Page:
To actually edit/change the documents and upload them to your server you'll need to use a couple of apps. Among many good ones, there are some nice freeware ones that I'll recommend (please note that I'm a Mac user and don't forget to donate a few bucks if you use them extensively). To edit the documents: TextEdit, TextWrangler, NotePad (win), Smultron, Taco etc. For ftp (upload/dowload) purposes you can use Cyberduck or Filezilla (win). Before using Coda (the killer app for web development 99$) I used to feel comfortable with the TextWrangler / Cyberduck combo.

Backing up

So, now you got your apps, a nice thing to do first is to have an exact copy of the website you got sitting in your server copied to your computer, do that (drag and drop with Cyberduck), those will be your local files (and backups, be sure to backup regularly, including the database).

Editing and seeing the difference

Now as for the editing process, our method will be to edit the local files and upload them to the server:
open your local style.css (sample/style.css) with your favorite editor, make changes, save, upload via your favorite ftp app to the same place where the remote style.css is in your server (i.e. if you're editing locally on sample/style.css you should upload to the remote sample/style.css), a window will prompt asking you if you want to replace the existing file, click replace. Go to your site, reload and see the alterations (you may need to shift reload once an while to clear cache). Repeat while… ;)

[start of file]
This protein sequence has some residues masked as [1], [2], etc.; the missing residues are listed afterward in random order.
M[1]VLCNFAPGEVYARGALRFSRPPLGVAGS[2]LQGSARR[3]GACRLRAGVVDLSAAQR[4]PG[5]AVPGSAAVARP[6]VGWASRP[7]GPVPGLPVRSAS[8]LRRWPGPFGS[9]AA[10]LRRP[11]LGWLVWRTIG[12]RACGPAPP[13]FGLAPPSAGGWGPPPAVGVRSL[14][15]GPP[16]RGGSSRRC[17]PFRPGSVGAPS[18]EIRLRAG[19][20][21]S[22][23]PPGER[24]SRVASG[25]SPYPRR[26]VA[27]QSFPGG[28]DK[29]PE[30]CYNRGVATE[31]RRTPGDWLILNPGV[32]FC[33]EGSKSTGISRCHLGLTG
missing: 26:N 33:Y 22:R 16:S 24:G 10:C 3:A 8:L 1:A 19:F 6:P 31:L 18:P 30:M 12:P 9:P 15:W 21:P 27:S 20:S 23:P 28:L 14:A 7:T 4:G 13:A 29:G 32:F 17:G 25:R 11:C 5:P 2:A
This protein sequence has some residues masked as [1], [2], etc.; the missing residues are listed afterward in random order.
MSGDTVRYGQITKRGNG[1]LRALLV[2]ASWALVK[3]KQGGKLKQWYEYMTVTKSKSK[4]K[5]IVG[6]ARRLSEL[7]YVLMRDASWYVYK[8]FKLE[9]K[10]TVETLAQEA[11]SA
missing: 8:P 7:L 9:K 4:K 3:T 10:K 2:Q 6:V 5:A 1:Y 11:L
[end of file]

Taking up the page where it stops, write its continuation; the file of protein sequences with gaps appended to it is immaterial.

More utilities

Once you begin styling your website through editing your style.ccs you'll find very useful to know which things to change and which is which between your website and your css document. As mentioned above the Firebug plug in for Firefox is an excellent way to inspect your website elements and make virtual changes to see how things look. If you use Safari 4 there's a Develop section in the menu bar that does a similar job (you have to activate it in preferences>advanced). This way you'll know what everything is and does. Slowly the mysteries of web design will unravel before your eyes ;)

Now learn some css basics and have fun!

9 year(s) ago
Permalink Post

Mastering CSS Coding: Getting Started from Smashing magazine....

Padding vs. margin
Center alignment
Ordered vs. unordered lists
Styling headings
Background images
Image enhancement

posted by ArsonDPI

9 year(s) ago
Permalink Post

Css differences in IE 6 7 and 8 from smashing magazine...
It's got bug fixes and some workarounds...

Also you might want to check out the IE7 Script which is a javascript that fixes explorers nasty behaviours...

Update: You might want to check out these references for IE bugs and fixes

posted by ArsonDPI

Showing 1 - 8 of 8 posts in Forum » Installation » HTML/CSS Basics